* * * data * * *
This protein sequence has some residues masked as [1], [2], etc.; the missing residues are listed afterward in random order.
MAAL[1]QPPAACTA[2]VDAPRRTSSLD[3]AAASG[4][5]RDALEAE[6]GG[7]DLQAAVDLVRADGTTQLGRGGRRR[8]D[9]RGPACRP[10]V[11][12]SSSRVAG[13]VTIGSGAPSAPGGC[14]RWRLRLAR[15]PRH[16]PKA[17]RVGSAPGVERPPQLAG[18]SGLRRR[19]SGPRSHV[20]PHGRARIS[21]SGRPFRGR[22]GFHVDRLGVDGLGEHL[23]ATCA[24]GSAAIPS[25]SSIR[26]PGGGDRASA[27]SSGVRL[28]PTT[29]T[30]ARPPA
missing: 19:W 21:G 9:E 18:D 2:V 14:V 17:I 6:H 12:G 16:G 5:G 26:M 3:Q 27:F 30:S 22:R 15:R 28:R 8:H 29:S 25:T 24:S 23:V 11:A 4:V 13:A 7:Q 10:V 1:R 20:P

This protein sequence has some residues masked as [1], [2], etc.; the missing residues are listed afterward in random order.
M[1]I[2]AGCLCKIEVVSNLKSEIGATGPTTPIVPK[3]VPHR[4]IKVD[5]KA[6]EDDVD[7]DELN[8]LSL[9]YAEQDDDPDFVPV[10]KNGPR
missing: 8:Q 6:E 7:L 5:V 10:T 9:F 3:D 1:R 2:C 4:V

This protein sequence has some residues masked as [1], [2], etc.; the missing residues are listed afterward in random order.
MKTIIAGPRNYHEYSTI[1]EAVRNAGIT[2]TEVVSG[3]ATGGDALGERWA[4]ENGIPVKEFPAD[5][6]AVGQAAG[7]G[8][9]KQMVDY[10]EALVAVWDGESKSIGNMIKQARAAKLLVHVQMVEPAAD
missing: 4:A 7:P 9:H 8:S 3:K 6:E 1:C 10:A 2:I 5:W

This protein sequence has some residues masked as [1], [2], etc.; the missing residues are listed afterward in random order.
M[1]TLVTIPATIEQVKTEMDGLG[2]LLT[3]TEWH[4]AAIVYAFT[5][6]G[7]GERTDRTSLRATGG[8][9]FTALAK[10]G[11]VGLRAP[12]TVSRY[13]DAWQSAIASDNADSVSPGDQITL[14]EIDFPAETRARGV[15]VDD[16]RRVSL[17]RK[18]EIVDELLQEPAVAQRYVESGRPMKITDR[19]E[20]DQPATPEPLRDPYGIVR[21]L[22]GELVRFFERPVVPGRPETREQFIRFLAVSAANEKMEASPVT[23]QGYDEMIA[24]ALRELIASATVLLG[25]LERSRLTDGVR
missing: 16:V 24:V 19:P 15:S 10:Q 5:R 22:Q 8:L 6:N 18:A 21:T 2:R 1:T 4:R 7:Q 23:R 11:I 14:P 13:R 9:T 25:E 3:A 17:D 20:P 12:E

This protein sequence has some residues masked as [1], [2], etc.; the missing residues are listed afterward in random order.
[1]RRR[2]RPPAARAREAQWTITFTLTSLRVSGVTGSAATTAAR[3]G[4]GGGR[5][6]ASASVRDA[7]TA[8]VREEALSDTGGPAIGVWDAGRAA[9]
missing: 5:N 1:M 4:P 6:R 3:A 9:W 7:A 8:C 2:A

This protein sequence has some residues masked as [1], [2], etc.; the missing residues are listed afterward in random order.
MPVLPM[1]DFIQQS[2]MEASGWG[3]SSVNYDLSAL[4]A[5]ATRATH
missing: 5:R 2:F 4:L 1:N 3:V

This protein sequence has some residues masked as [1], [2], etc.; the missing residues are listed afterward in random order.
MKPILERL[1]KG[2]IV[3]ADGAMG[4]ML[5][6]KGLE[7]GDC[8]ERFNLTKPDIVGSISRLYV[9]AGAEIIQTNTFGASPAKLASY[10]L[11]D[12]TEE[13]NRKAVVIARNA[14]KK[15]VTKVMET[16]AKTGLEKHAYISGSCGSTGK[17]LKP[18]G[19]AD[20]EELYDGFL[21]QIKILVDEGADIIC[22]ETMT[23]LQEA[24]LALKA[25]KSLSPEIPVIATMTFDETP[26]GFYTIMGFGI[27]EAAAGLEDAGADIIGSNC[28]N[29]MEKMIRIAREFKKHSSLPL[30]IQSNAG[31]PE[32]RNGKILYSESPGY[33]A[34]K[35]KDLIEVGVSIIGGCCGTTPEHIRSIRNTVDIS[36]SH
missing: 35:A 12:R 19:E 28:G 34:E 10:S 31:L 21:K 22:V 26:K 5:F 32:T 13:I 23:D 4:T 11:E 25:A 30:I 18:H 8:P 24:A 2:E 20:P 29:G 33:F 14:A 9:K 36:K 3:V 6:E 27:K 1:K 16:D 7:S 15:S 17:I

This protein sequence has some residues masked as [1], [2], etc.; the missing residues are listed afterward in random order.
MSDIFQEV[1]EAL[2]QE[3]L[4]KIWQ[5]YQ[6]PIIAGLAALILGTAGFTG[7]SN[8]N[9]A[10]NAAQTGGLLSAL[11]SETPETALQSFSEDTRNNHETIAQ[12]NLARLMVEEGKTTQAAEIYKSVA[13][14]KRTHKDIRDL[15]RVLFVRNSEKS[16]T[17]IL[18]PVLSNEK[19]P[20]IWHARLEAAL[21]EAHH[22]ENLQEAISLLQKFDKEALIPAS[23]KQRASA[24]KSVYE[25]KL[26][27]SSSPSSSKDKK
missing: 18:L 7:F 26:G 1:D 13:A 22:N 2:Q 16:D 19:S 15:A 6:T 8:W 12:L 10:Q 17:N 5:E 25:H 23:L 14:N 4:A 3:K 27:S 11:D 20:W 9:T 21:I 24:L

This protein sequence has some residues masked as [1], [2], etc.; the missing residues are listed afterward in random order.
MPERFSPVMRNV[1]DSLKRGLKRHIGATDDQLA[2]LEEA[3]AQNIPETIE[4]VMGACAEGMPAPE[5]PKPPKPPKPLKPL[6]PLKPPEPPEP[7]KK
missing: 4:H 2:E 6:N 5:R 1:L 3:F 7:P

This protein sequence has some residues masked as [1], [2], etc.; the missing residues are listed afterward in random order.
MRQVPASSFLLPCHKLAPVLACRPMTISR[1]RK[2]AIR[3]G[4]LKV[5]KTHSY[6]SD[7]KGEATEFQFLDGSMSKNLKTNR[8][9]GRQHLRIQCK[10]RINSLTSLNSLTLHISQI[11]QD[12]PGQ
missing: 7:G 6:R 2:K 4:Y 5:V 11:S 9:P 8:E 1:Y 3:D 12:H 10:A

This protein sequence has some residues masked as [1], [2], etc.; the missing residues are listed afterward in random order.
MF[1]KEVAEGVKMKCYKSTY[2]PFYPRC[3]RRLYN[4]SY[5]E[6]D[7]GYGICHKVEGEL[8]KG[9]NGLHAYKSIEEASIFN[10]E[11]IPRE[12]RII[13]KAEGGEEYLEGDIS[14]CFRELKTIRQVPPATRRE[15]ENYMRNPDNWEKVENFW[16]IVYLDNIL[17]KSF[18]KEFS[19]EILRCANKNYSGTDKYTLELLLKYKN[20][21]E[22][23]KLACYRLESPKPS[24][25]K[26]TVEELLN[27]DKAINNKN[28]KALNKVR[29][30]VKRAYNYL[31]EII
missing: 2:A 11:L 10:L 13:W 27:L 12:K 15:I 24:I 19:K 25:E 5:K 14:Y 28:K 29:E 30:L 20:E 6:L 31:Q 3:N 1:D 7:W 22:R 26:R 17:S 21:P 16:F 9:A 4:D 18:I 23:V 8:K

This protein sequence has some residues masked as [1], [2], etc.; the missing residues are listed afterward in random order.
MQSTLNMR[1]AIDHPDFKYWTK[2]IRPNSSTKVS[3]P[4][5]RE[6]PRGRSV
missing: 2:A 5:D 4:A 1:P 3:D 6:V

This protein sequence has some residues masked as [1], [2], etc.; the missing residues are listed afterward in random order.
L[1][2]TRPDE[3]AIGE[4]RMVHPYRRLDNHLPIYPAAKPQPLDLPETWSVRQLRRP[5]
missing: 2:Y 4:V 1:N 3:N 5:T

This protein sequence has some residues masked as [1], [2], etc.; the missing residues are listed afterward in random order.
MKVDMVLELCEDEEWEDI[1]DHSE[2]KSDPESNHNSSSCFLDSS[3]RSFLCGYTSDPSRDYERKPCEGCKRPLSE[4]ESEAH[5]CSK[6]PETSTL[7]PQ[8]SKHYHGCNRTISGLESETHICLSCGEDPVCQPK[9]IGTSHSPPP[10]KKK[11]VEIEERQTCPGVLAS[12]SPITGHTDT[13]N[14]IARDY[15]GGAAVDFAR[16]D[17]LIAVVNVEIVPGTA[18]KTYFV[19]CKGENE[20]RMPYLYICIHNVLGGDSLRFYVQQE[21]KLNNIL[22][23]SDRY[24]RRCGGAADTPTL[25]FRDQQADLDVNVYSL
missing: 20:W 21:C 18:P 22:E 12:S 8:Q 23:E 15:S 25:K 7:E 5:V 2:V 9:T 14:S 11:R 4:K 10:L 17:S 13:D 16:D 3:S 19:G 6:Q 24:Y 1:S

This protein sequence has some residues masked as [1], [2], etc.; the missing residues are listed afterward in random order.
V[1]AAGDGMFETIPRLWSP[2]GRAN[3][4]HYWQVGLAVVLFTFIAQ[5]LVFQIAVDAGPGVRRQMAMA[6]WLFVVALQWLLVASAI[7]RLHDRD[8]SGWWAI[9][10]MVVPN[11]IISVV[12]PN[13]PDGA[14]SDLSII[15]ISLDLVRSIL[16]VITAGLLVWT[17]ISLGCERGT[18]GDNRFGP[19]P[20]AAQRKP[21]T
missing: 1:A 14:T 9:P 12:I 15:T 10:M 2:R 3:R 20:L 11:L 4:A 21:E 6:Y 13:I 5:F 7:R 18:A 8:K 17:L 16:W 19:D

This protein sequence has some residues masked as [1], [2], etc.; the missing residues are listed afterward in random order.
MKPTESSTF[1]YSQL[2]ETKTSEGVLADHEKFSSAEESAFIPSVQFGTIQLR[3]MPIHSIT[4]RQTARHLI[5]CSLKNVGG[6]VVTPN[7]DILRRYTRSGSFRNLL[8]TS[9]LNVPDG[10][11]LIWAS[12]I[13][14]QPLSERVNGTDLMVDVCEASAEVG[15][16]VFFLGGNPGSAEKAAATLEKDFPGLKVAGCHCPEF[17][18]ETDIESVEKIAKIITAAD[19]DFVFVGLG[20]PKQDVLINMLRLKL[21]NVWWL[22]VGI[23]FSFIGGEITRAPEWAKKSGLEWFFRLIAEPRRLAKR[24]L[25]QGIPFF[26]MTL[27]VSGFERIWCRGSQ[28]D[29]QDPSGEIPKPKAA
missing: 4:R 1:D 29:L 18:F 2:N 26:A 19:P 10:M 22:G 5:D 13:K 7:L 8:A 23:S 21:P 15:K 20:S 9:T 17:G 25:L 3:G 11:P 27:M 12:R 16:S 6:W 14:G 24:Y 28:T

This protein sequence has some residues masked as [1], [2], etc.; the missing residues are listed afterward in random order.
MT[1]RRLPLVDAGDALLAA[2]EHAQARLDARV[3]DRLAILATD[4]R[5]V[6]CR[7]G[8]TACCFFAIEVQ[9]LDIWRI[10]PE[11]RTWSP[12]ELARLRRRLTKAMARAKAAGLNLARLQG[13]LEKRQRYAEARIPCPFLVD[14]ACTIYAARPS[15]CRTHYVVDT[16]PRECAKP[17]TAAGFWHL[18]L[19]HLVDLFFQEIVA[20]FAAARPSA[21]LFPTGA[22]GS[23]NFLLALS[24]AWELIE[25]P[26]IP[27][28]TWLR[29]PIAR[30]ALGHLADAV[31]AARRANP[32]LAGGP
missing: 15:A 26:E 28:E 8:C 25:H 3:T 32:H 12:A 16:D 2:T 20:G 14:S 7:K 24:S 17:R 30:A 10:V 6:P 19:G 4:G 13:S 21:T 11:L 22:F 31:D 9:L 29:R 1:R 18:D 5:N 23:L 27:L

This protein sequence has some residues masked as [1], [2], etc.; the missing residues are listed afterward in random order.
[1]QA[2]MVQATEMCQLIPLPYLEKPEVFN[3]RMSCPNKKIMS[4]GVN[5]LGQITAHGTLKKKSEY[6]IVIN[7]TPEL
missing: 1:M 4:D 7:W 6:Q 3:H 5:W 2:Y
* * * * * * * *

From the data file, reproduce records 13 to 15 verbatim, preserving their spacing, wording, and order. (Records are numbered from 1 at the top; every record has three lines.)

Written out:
This protein sequence has some residues masked as [1], [2], etc.; the missing residues are listed afterward in random order.
L[1][2]TRPDE[3]AIGE[4]RMVHPYRRLDNHLPIYPAAKPQPLDLPETWSVRQLRRP[5]
missing: 2:Y 4:V 1:N 3:N 5:T

This protein sequence has some residues masked as [1], [2], etc.; the missing residues are listed afterward in random order.
MKVDMVLELCEDEEWEDI[1]DHSE[2]KSDPESNHNSSSCFLDSS[3]RSFLCGYTSDPSRDYERKPCEGCKRPLSE[4]ESEAH[5]CSK[6]PETSTL[7]PQ[8]SKHYHGCNRTISGLESETHICLSCGEDPVCQPK[9]IGTSHSPPP[10]KKK[11]VEIEERQTCPGVLAS[12]SPITGHTDT[13]N[14]IARDY[15]GGAAVDFAR[16]D[17]LIAVVNVEIVPGTA[18]KTYFV[19]CKGENE[20]RMPYLYICIHNVLGGDSLRFYVQQE[21]KLNNIL[22][23]SDRY[24]RRCGGAADTPTL[25]FRDQQADLDVNVYSL
missing: 20:W 21:C 18:P 22:E 12:S 8:Q 23:E 15:S 25:K 7:E 5:V 2:V 9:T 14:S 11:R 4:K 10:L 17:S 13:D 16:D 3:S 19:G 6:Q 24:Y 1:S

This protein sequence has some residues masked as [1], [2], etc.; the missing residues are listed afterward in random order.
V[1]AAGDGMFETIPRLWSP[2]GRAN[3][4]HYWQVGLAVVLFTFIAQ[5]LVFQIAVDAGPGVRRQMAMA[6]WLFVVALQWLLVASAI[7]RLHDRD[8]SGWWAI[9][10]MVVPN[11]IISVV[12]PN[13]PDGA[14]SDLSII[15]ISLDLVRSIL[16]VITAGLLVWT[17]ISLGCERGT[18]GDNRFGP[19]P[20]AAQRKP[21]T
missing: 1:A 14:T 9:P 12:I 15:T 10:M 2:R 3:R 20:L 11:L 4:A 21:E 6:Y 13:I 5:F 7:R 18:A 8:K 17:L 16:W 19:D